It was a good week for reefer sanity. On Dec. 2, the United Nations Commission for Narcotic Drugs voted to reschedule cannabis in recognition of its therapeutic utility. Shortly thereafter, the European Union reversed a previous decision and declared that cannabidiol (CBD) is not a narcotic. And two days later, the US House of Representatives passed the MORE Act, which, if approved by the Senate (still a longshot), would end federal “marihuana” prohibition.
These momentous and long overdue developments are emblematic of the pro-cannabis cultural shift that has been gaining momentum for several years. But significant institutional hurdles remain before smoking a joint is no longer a federal crime and CBD treats are legal cuisine – most notably, the entrenched opposition of the Drug Enforcement Administration (DEA).
A Big Stinker
Last August, the DEA plopped a big stinker on the fledgling US hemp industry when it published an “interim final rule” pertaining to “tetrahydrocannabinols [and] other marihuana-related constituents.” The DEA said it was merely clarifying and updating its policy to comply with the 2018 Farm Bill, which removed hemp from the purview of Controlled Substances Act (CSA).
The Farm Bill capped tetrahydrocannabinol (THC) levels at 0.3 percent for both hemp plants and their derivatives, including much-in-demand CBD-rich oil extracts. But the new DEA rule (proposed as an amendment to the CSA) stipulates that if the amount of THC exceeds 0.3 percent at any point during the cannabis oil manufacturing process, then the extract is considered “marihuana” and is therefore prohibited under federal law – even if the finished product ends up below the 0.3 percent threshold.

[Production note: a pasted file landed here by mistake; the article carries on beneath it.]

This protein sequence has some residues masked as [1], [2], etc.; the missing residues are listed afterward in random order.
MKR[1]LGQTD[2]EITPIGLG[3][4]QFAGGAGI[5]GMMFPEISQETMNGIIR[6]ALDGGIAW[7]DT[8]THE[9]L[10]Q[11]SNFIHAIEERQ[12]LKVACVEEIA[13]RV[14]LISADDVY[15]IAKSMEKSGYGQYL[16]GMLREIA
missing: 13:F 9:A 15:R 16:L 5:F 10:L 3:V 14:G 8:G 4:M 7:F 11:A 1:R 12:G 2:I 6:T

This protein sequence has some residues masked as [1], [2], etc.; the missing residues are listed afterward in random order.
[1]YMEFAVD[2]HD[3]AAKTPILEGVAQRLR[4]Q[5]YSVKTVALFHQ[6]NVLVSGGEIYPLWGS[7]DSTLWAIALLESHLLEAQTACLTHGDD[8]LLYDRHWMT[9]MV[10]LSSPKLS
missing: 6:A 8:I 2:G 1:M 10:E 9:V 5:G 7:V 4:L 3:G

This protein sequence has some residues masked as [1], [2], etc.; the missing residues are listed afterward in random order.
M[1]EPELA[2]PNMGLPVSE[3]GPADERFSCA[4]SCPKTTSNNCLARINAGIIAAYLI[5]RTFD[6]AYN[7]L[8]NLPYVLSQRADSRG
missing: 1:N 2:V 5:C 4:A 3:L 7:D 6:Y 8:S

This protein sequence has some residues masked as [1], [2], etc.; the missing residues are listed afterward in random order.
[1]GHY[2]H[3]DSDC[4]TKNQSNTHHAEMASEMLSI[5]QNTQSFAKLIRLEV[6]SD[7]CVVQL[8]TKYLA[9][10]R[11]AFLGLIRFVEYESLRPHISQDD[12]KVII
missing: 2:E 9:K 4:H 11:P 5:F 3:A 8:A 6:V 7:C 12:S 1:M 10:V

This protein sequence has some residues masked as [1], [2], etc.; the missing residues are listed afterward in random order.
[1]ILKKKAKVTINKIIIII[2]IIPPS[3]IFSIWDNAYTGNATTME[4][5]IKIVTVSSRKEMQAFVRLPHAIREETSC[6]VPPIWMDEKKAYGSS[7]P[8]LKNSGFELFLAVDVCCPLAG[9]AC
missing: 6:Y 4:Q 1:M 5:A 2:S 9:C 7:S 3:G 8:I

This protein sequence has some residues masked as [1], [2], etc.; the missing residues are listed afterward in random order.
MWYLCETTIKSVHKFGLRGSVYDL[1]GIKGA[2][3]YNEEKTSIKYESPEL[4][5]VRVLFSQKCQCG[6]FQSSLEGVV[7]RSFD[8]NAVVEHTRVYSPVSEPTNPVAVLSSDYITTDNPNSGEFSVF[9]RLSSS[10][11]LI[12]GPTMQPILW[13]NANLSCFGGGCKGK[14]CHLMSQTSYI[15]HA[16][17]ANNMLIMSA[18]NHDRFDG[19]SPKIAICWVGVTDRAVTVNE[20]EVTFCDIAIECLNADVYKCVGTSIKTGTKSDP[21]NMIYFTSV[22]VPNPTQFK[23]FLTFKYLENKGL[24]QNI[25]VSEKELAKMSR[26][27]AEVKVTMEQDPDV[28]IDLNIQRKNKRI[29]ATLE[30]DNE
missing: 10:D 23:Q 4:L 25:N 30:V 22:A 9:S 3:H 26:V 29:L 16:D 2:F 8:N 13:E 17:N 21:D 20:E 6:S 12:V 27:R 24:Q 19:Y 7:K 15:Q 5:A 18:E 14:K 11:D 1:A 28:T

At all times, according to the DEA, the THC in the hemp extract must remain under the same 0.3 percent limit as the plant itself.
Hemp industry advocates cried foul. In effect, the DEA’s ruling threatened to criminalize the entire CBD industry because CBD oil production almost always involves an intermediate stage in which the THC level rises above 0.3 percent. The plant’s cannabinoid content gets concentrated during the extraction process, and the amount of CBD and THC increases before the final product is modified to comply with the legal THC limit.
The DEA’s ham-fisted attempt to kneecap CBD product-makers triggered a swift backlash. The Hemp Industries Association and a South Carolina CBD brand filed two separate lawsuits to stop the DEA from enforcing its ruling. After soliciting public comment, the DEA is now weighing whether to revise its obstructionist interpretation of the Farm Bill.
THC – The Hot Cannabinoid
Even if the DEA backs off and concedes that THC-deficient cannabis oil products are not inherently illegal, meddlesome narcs will continue to patrol the CBD landscape in search of illicit tetrahydrocannabinol.
Manufacturing CBD isolates and other hemp flower extracts means there will always be some leftover THC that must be properly disposed of. And that means the DEA will double down on surveillance and enforcement efforts ostensibly to prevent the diversion of any THC “waste material” into the medical cannabis, adult use or illicit markets.
And farmers who cultivate hemp for CBD content will still have to contend with “hot” crops that inadvertently exceed the 0.3 percent THC limit. Any plants that test even slightly higher are in violation of federal law and must be destroyed.
Unfortunately, it’s difficult to control the precise amount of THC in every hemp plant and hot crops are not uncommon, as many hemp farmers have learned the hard way. The Pew Trust estimates that over 4300 acres of hot hemp in 16 states were destroyed in 2019, a pattern that continued in 2020.
This makes growing hemp for CBD extraction a risky, high stakes venture – as compared to growing hemp for fiber, which has numerous industrial applications and faces less regulatory hurdles. That’s because fiber hemp varietals have not been bred for cannabinoid content and thus are not prone to go hot.
Thanks to the Farm Bill, industrial cannabis – i.e., fiber hemp – is now clearly outside the scope of the DEA’s enforcement mandate, unlike resin-rich medicinal cannabis, which remains proscribed under federal law.